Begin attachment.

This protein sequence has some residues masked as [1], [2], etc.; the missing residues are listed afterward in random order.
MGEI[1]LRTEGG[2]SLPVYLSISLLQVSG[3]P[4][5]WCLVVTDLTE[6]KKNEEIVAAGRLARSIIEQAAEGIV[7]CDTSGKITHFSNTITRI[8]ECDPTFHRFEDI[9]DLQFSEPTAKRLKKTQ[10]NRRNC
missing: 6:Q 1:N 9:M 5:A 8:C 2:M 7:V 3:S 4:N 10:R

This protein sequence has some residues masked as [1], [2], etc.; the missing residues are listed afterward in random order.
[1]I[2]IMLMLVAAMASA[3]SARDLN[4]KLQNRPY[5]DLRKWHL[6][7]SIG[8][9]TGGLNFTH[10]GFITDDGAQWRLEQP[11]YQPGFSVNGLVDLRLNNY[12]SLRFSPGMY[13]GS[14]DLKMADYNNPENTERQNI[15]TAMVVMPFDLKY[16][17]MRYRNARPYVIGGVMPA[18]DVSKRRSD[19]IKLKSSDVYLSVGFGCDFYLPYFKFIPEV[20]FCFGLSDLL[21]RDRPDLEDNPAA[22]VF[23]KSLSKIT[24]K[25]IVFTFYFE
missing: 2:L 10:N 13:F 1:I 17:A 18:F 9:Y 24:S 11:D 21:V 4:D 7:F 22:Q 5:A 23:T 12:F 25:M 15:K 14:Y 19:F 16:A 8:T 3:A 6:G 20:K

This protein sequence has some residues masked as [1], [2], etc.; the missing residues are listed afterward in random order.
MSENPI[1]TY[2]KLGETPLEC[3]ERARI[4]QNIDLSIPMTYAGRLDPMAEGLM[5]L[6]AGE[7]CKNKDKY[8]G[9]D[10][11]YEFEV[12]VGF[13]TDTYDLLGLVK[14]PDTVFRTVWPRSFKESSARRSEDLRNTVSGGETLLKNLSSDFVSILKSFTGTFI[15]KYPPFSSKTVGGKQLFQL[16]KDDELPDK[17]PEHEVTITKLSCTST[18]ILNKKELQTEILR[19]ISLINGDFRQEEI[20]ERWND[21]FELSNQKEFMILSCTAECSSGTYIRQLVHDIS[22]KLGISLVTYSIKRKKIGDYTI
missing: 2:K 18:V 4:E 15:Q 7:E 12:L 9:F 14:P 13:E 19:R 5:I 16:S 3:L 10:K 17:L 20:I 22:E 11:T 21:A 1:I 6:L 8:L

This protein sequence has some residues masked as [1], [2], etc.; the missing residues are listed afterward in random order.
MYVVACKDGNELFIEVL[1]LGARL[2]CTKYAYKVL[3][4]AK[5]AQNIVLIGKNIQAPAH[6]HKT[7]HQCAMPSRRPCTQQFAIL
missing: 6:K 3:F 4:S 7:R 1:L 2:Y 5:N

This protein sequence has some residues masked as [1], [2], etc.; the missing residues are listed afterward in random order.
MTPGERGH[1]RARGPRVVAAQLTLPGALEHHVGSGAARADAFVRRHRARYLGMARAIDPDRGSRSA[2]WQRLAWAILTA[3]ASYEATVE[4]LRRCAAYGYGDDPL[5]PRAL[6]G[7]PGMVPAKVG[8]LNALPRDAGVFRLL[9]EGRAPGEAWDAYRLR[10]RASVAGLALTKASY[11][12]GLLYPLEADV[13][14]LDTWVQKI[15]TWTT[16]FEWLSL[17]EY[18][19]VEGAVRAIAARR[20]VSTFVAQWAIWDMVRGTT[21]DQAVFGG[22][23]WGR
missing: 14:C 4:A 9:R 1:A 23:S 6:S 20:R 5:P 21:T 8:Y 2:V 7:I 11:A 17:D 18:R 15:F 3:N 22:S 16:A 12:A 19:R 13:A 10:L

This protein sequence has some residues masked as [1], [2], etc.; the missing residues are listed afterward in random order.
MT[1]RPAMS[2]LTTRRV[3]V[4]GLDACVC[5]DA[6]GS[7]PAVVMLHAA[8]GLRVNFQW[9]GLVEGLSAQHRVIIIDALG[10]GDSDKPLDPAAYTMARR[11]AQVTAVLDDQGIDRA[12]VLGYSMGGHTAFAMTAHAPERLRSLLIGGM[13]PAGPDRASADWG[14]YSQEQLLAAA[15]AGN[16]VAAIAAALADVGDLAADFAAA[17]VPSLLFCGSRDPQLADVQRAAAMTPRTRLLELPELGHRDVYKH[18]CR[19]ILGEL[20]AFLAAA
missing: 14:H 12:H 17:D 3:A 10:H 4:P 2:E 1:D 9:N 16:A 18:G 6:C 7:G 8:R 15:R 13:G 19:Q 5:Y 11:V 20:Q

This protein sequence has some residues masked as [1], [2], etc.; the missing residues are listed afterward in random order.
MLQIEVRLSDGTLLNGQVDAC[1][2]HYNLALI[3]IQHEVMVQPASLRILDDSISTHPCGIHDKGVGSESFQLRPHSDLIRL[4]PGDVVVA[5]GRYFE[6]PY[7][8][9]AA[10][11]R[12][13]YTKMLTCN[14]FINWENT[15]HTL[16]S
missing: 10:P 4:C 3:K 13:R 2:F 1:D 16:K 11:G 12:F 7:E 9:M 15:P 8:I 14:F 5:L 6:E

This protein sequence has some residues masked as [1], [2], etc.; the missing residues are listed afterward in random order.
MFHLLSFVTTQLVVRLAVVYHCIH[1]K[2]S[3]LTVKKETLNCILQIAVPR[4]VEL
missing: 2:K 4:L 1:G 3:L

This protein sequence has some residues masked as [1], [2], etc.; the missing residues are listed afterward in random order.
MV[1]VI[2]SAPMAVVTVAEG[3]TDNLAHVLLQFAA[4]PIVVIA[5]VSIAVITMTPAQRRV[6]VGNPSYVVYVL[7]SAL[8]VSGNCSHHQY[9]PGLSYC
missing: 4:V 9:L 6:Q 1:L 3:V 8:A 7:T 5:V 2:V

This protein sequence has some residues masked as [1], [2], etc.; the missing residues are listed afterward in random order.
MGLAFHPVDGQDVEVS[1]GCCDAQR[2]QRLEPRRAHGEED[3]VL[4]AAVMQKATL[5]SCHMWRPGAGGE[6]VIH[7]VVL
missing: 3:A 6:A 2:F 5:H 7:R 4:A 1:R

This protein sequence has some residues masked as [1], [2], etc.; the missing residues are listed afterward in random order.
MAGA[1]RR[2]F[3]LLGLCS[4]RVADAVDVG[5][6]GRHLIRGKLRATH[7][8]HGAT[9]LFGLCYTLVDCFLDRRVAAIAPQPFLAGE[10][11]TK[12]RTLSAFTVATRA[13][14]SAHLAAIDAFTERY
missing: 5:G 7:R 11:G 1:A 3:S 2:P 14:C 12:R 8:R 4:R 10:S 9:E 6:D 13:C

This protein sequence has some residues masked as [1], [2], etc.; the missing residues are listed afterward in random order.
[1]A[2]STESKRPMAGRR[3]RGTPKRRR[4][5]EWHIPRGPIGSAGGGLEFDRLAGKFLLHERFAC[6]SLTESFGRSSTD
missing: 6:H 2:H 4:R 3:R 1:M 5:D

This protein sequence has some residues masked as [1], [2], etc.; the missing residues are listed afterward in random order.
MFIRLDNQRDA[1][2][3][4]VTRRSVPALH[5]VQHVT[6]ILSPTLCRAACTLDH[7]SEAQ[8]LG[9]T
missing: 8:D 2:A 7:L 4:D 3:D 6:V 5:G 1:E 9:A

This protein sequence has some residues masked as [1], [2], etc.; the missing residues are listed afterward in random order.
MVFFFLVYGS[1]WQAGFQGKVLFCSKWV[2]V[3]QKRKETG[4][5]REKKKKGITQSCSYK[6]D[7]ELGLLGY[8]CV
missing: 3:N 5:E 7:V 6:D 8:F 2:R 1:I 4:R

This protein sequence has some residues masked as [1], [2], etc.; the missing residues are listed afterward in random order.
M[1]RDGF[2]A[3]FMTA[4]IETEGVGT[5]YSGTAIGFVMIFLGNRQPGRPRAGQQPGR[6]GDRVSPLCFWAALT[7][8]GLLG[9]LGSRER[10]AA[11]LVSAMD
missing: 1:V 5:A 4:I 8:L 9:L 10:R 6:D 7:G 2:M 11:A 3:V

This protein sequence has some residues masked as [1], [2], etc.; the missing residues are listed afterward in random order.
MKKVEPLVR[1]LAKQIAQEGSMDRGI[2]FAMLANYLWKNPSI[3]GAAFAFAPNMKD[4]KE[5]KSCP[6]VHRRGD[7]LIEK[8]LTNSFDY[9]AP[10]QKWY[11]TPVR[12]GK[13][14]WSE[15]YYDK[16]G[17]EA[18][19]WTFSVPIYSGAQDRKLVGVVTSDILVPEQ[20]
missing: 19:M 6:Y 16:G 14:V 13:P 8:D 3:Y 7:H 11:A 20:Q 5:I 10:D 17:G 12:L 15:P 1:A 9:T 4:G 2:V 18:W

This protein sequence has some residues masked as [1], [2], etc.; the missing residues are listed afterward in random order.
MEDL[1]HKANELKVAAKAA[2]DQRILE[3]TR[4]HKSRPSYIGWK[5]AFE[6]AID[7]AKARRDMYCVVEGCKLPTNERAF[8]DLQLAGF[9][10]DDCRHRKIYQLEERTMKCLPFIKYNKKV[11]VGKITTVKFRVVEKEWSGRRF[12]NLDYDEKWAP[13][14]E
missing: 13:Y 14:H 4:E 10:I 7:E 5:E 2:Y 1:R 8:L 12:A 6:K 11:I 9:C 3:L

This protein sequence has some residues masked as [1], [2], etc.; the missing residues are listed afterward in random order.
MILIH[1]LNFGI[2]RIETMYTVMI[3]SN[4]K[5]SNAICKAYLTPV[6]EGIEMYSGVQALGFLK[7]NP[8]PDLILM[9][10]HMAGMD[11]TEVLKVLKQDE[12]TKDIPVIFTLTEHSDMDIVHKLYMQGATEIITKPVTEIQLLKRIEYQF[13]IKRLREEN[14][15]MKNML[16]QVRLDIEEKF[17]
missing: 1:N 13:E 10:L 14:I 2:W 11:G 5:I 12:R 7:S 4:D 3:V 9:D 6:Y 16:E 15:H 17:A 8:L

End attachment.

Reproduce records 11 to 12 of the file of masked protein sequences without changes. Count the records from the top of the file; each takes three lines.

This protein sequence has some residues masked as [1], [2], etc.; the missing residues are listed afterward in random order.
MAGA[1]RR[2]F[3]LLGLCS[4]RVADAVDVG[5][6]GRHLIRGKLRATH[7][8]HGAT[9]LFGLCYTLVDCFLDRRVAAIAPQPFLAGE[10][11]TK[12]RTLSAFTVATRA[13][14]SAHLAAIDAFTERY
missing: 5:G 7:R 11:G 1:A 3:S 2:P 14:C 12:R 8:R 4:R 10:S 9:E 6:D 13:C

This protein sequence has some residues masked as [1], [2], etc.; the missing residues are listed afterward in random order.
[1]A[2]STESKRPMAGRR[3]RGTPKRRR[4][5]EWHIPRGPIGSAGGGLEFDRLAGKFLLHERFAC[6]SLTESFGRSSTD
missing: 6:H 2:H 4:R 3:R 1:M 5:D